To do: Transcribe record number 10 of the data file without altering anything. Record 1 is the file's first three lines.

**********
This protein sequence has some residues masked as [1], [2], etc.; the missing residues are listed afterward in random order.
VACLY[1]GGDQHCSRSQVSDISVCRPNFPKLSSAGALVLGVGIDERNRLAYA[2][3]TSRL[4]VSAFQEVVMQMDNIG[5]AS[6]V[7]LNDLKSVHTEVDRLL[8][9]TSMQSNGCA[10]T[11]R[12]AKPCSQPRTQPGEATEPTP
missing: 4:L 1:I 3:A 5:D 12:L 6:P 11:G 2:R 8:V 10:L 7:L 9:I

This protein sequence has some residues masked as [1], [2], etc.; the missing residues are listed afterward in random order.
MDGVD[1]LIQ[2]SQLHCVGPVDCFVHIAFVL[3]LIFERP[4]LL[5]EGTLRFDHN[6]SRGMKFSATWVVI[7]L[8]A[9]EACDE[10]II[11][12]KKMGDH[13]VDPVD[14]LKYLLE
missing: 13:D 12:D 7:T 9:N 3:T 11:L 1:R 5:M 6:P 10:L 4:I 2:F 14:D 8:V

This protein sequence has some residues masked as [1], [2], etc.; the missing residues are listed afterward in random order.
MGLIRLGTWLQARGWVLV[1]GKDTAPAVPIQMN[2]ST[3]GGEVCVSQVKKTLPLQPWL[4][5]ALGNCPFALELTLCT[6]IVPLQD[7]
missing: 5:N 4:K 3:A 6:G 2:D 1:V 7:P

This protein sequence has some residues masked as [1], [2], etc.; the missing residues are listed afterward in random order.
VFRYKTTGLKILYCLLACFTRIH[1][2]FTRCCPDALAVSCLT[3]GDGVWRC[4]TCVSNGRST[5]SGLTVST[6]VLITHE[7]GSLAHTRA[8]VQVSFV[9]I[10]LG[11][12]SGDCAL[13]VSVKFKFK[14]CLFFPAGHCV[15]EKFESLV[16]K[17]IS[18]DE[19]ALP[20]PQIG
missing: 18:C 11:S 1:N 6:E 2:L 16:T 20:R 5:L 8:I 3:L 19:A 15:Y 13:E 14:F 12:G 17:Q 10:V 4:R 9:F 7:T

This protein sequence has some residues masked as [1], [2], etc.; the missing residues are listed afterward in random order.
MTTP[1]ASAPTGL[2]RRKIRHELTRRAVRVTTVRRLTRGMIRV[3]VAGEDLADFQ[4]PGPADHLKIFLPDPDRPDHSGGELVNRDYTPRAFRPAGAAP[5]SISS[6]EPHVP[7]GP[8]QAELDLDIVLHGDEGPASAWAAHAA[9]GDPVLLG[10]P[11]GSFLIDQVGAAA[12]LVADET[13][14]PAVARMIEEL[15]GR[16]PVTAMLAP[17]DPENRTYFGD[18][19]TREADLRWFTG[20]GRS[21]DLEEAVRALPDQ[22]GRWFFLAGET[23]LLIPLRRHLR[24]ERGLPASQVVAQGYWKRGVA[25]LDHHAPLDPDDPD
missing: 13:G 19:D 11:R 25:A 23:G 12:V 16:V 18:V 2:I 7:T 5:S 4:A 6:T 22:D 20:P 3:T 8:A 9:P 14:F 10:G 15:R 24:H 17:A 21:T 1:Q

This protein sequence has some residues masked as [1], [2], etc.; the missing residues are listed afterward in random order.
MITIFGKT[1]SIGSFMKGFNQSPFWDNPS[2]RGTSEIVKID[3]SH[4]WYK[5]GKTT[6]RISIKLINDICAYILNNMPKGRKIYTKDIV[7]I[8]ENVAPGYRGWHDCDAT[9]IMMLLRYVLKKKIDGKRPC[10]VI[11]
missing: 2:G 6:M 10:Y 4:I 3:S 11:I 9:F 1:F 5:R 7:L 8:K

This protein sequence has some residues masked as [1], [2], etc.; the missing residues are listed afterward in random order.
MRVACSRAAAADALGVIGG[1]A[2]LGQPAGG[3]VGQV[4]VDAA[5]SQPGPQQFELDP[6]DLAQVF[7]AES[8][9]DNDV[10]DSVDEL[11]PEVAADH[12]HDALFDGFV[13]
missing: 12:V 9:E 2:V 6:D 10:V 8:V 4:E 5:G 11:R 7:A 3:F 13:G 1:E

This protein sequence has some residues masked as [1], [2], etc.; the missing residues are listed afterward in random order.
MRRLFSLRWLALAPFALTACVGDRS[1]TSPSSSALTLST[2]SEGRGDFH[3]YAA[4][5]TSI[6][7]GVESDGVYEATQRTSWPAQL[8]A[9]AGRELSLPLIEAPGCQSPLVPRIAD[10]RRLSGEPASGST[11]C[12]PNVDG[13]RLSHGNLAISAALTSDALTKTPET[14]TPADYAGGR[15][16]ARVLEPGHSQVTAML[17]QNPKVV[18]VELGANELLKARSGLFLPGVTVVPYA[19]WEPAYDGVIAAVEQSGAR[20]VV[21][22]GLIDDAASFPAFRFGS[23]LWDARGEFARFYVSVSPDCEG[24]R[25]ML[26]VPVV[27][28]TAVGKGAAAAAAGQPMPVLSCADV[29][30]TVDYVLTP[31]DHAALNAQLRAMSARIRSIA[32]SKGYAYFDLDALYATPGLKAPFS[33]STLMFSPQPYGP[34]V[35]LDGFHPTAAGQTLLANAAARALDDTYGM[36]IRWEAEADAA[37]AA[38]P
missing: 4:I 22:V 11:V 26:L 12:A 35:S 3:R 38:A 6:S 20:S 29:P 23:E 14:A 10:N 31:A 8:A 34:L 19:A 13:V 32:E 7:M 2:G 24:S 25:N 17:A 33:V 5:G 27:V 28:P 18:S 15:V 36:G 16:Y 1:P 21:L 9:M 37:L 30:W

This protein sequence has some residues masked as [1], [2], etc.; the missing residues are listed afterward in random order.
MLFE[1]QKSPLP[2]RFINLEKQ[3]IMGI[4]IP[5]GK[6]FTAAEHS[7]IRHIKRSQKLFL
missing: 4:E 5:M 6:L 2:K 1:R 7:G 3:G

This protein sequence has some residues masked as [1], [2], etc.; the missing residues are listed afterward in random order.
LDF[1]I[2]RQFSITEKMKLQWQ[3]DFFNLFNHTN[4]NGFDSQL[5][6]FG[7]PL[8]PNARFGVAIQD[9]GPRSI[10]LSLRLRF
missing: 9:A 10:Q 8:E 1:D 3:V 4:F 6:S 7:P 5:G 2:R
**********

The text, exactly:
This protein sequence has some residues masked as [1], [2], etc.; the missing residues are listed afterward in random order.
LDF[1]I[2]RQFSITEKMKLQWQ[3]DFFNLFNHTN[4]NGFDSQL[5][6]FG[7]PL[8]PNARFGVAIQD[9]GPRSI[10]LSLRLRF
missing: 9:A 10:Q 8:E 1:D 3:V 4:F 6:S 7:P 5:G 2:R